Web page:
Wednesday, June 16, 2010

Talking to the Dead

If you have ever seen the dead body of someone familiar to you - a friend or a family member - you must have noticed how little the earthly remains resembled the person you knew. What had become of all the things that made that person a living individual - his voice, his laugh, his smile? Were they merely the product of his being alive, of his heart beating, his breathing, his consciousness? And where did all those things go when he died? Did they simply stop when his heart stopped?

There is an American television personality named John Edward (born John Edward McGee, Jr.) who has become very successful as a "psychic medium," specializing in communicating with the dead. He has a popular cable TV program currently airing on WE, Women's Entertainment, TV, in which he talks to audience members and, he claims, their dead loved ones. He has been criticized widely for preying on people's grief and interfering with their need for "closure". He has published several best-selling books and appears regularly on talk shows, always ready to demonstrate his special skill. While most of his appearances are presented in an affirmative light, some people have spoken of remaining "open" to such completely unprovable ideas as talking to the dead.

Talking to the dead is based on some dubious assumptions. The first of those assumptions is that there is a next world. The second assumption is personal immortality, as when Bob dies he remains conscious and wakes up, still Bob, in the next world. The third assumption is that Bob can communicate through a medium or some other living intermediary who is in sole possession of the faculty, although he may claim that everyone possesses it but, of course, doesn't know how to use it.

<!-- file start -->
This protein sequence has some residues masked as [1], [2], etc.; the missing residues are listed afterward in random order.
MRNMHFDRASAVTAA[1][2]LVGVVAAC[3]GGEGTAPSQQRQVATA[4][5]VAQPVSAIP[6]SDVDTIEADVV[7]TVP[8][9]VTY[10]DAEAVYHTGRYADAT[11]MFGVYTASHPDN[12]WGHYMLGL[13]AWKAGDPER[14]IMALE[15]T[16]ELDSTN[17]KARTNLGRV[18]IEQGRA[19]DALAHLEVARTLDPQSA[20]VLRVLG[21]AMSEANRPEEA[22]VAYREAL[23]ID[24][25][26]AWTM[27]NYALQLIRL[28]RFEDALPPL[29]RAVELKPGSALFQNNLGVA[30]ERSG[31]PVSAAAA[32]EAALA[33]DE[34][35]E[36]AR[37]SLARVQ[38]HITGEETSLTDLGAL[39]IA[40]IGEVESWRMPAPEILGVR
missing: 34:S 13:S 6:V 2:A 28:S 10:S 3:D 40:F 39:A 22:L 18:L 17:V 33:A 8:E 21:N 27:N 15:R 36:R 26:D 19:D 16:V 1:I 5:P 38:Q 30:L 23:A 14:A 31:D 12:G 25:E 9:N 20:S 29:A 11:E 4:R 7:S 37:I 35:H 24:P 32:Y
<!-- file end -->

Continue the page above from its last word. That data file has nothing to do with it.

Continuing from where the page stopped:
I reject the first assumption on several grounds, not the least of which is my personal revulsion at any and all hereafters. Having been faced long ago with the choice between God and Man, I chose Man, as have every other left-leaning person in the world. The second assumption is blazingly silly. The third assumption is only supportable if one accepts the first two.

But even if it were possible to talk to the dead, wouldn't it lead to revelations more significant than Bob loves you and likes the Lakers to go all the way? If the dead had some pressing reason to go to all the apparent trouble of communicating with the living, wouldn't it be because there was a story that needed to be told, some wrong righted, some mystery solved? Wouldn't someone like John Edward be able to end once and for all some of the great controversies of history?

I don't suppose there is any harm in what John Edward is doing. He is a confidence man, but he wouldn't be making so much money if people didn't give it to him. They must be getting something in return. And is Edward any different from a tele-evangelist? Talking to God is not much different from talking to the dead.

No comments: